Because the Makran coast is so thinly populated, the development of self-supporting communities there would mean bringing people in from other regions to inhabit the new towns. But then, opening up the Makran coast for economic development, on the scale envisaged by the government, would require such a population shift anyway, in order to provide the manpower needed to run the infrastructure schemes and related economic activities.
Obviously, an imported population would have to be housed somewhere, and not just housed but also provided with all the other civic facilities and support infrastructure needed by urban communities today. So why not house them in the kinds of low-cost cities proposed by the Anjuman Mimaran Urban Project?
More significantly, the concept is flexible enough, and affordable enough, to also be put into practise in those parts of the country where there is a need for urgently building more housing to relieve demographic pressures on existing urban centres. Indeed, it is in such densely populated urban centres that the need for imaginative new solutions to the problem of affordable housing is the most pressing.
In short, whether it is Punjab, Sindh, NWFP or Balochistan, the integrated approach developed by the Anjuman Mimaran discussants, which is aimed at creating self-supporting urban communities from scratch, could be the answer to Pakistan’s urban development problems in an affordable and environmentally sustainable way.
There is a huge and growing demand for housing in Pakistan. The natural population increase alone adds more than three million people a year to the country’s population. Add to this the attrition of existing housing stock, and you have a demand for three good-sized cities a year to be accommodated.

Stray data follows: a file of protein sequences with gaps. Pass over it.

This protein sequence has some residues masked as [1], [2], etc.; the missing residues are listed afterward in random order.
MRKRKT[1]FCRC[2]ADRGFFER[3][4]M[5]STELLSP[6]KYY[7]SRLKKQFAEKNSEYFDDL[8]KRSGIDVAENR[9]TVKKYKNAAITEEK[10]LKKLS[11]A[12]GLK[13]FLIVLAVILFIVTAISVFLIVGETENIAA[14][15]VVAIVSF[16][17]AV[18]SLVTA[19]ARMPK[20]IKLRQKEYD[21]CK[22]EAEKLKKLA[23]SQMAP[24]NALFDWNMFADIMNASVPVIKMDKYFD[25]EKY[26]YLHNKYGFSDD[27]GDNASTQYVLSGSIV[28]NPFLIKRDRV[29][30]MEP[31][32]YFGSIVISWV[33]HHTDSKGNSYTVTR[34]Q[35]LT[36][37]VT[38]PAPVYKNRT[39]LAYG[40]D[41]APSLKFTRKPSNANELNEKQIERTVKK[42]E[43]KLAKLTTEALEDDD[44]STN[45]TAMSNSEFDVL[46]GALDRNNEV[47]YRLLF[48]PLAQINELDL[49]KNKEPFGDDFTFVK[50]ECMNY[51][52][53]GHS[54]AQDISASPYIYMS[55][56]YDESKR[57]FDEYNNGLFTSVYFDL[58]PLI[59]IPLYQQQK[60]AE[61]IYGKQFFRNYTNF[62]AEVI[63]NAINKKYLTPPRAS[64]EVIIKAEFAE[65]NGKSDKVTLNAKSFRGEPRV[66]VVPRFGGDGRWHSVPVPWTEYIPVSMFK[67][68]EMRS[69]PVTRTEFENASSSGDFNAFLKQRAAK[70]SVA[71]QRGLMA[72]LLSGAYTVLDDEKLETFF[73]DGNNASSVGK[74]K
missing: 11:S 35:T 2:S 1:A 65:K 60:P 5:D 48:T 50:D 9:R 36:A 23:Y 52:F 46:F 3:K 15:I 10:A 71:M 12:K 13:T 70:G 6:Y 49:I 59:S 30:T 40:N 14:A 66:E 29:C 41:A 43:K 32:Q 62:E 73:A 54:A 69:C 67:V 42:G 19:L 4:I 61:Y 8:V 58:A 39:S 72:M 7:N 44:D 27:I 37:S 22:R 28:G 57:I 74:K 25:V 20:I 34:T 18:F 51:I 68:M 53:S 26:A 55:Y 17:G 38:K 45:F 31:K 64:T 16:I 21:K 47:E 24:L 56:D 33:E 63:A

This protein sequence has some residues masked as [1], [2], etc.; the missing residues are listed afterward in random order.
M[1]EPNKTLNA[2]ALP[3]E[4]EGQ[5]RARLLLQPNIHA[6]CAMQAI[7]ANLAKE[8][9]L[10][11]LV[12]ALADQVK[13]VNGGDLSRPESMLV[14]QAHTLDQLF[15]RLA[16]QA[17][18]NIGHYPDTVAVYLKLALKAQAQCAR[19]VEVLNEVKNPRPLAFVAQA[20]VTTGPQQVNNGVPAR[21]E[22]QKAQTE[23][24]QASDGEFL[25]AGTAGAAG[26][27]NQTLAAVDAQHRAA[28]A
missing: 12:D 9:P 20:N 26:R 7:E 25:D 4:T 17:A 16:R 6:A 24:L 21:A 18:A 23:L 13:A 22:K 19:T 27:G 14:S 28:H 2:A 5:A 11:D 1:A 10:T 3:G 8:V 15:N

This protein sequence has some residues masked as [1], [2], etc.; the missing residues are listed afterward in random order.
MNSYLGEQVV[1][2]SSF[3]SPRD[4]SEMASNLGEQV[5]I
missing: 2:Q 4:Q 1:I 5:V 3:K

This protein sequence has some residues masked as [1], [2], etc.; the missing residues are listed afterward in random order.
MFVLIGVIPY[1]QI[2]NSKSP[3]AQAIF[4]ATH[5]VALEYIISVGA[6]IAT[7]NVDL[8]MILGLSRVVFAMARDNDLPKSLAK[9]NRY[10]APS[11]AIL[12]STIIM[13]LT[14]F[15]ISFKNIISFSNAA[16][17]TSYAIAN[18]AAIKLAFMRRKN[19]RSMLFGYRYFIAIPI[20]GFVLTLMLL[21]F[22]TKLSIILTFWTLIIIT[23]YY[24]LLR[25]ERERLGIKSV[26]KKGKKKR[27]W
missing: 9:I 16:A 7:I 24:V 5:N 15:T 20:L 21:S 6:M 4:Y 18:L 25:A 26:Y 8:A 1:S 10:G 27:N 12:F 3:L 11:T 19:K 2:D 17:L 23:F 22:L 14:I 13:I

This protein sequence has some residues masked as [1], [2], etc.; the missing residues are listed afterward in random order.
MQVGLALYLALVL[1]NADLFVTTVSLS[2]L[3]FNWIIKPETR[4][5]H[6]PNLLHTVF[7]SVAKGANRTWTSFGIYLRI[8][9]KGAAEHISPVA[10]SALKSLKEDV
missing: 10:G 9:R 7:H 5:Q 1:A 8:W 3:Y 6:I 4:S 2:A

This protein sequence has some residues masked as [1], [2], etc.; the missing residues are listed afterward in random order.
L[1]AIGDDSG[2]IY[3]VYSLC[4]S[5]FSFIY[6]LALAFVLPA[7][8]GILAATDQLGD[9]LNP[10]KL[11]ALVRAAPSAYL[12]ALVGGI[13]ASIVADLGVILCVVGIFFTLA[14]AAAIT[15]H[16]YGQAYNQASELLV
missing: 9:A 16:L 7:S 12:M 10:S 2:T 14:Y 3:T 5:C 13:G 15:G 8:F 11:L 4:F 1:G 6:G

The supply side is abysmally low, particularly in the public sector. The performance of the Lahore Development Authority, for instance, over the last decade or so has practically been at a standstill. The gap has been met by private sector development: authorised schemes in the case of upper- and middle-income groups, and mostly unauthorised informal sector development in the case of lower income groups.
In purely market terms, the concept proposed by the Anjuman Mimaran Urban Project is certainly “do-able” and “sellable” as a private venture. As a government policy, the model could be adopted at the regional, provincial or national level as a strategy for the development of new towns, and adapted, as well, to the expansion or renewal of existing urban centres.
The concept of an integrated community proposed by the Mimaran Urban Project group is not a “dormitory” housing scheme but a complete community. It integrates the whole range of land uses, including residential, industrial, commercial, services, public administration, social infrastructure, recreational, etc. It also integrates the whole range of income and occupational groups.
Low-rise, low-tech, high density results in smaller urban footprints on the landscape; energy conservation and reduced costs of transport and heating/cooling; lower construction costs; lower cost of infrastructure; human-scale built environment; and more green/public open spaces.